'RBG' Directors Betsy West and Julie Cohen on Their Emmy Win and 'Planking' in Justice Ginsburg's Honor
Filmmakers talk with Nonfictionfilm.com about RBG's health, celebrating with CNN Films, and that dangerous two-pronged Emmy trophy: 'It's heavy. It does appear to be something of a weapon.'
RBG directors Betsy West and Julie Cohen have had a lot to celebrate in the last 20 months: a big launch at Sundance for their documentary about Ruth Bader Ginsburg, a hugely successful theatrical run ($14 million in North America), and an Oscar nomination in February. Their latest reason to celebrate is among the sweetest of all: winning an Emmy for Exceptional Merit in Documentary Filmmaking.
"Needless to say, we were totally thrilled," Cohen tells Nonfictionfilm.com of the Emmy victory at the Creative Arts ceremony in Los Angeles. "We were honored to be nominated in the first place with all those other great documentaries and, of course, just super-excited to be one of the winners."
Professors can plank too, is all we can say.
RBG was nominated in the Exceptional Merit category along with Divide and Conquer: The Story of Roger Ailes, directed by Alexis Bloom; Hale County This Morning, This Evening from director RaMell Ross; Three Identical Strangers, directed by Tim Wardle, and The Sentence, directed by Rudy Valdez. Exceptional Merit in Documentary Filmmaking is one of the few Emmy categories where one or more films can win (the category is voted on by a special jury of TV Academy Documentary Peer Group members). On Saturday, The Sentence joined RBG in the winner's circle.
When it came time to accept their trophies, West and Cohen planked on stage in tribute to Justice Ginsburg, who is shown in the documentary doing the same exercise as part of a rigorous workout routine.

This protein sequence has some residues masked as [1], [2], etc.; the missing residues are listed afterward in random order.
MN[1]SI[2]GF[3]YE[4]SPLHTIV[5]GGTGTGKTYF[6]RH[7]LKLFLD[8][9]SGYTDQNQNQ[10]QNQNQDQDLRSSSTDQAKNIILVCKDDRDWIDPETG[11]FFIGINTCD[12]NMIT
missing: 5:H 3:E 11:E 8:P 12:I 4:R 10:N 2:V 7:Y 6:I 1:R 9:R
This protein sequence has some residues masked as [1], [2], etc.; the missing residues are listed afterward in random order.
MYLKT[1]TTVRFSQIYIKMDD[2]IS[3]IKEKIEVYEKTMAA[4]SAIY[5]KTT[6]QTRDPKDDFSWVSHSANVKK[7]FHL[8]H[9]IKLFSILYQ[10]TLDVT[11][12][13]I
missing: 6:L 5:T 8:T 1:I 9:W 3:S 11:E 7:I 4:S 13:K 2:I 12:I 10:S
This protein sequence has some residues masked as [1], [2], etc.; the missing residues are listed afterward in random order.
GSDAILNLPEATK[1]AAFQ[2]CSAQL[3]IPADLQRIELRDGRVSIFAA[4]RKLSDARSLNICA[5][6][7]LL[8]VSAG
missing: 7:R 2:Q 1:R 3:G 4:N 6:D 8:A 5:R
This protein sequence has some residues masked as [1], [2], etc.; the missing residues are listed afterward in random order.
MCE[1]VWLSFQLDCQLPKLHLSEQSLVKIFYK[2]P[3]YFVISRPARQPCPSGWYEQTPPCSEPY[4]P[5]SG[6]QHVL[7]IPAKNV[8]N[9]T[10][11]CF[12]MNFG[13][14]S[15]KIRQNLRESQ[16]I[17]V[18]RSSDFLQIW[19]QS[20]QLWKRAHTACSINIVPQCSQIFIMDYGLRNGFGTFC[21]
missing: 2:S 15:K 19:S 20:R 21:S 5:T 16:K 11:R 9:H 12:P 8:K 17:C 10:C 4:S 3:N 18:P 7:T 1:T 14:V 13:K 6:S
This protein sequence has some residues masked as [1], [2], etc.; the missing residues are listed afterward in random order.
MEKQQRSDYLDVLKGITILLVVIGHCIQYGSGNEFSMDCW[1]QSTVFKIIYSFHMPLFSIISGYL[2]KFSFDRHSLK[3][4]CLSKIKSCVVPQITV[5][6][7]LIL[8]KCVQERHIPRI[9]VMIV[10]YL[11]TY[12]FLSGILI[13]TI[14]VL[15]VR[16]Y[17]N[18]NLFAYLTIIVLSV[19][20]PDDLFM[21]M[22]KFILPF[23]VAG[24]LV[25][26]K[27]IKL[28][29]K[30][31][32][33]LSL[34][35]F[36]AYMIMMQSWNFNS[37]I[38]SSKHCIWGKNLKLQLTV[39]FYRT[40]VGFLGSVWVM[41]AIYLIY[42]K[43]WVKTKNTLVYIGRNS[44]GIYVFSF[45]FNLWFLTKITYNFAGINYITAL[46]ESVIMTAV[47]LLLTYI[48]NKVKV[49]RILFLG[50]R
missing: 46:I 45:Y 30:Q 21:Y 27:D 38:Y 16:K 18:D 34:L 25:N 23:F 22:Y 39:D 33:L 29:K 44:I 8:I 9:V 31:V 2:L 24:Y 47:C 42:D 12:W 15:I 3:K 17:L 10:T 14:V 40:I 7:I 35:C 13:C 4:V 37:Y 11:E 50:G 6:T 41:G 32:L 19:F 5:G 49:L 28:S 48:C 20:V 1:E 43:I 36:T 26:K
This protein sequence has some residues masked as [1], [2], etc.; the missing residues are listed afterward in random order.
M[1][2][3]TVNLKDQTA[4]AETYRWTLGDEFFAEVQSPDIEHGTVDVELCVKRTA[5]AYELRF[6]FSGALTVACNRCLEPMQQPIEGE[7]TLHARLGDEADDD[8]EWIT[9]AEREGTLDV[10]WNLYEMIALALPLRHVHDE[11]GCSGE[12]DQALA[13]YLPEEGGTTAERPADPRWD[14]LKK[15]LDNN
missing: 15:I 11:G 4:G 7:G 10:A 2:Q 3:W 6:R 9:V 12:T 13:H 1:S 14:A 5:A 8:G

The gesture delighted fans of the Justice, the movie and the filmmakers, including one of West's students at the Columbia School of Journalism, Libby Cathey, who tweeted "THAT'S MY PROFESSOR!"
"It was very sweet to see that," West says of her student's tweet. "Professors can plank too, is all we can say."
RBG executive producers Amy Entelis and Courtney Sexton of CNN Films earned Emmys along with West and Cohen. It was CNN Films' first Emmy victory for a feature documentary in an editorial category (The Hunting Ground won an Emmy for composer Diane Warren's original song in 2016).
"CNN Films has been an amazing partner for us," West comments. "We loved working with them and we're just so proud to win this and to win this for them and, look, they're on quite a roll. They had so many nominations."
Cohen adds, "It's been really fun to be on this ride with them both professionally and personally because they're great, cool people and they're just ramping up what they're doing with docs in a way that's super helpful for all documentary filmmakers."
Matthew Carey is a documentary filmmaker and journalist. His work has appeared on Deadline.com, CNN, CNN.com, TheWrap.com, NBCNews.com and in Documentary magazine.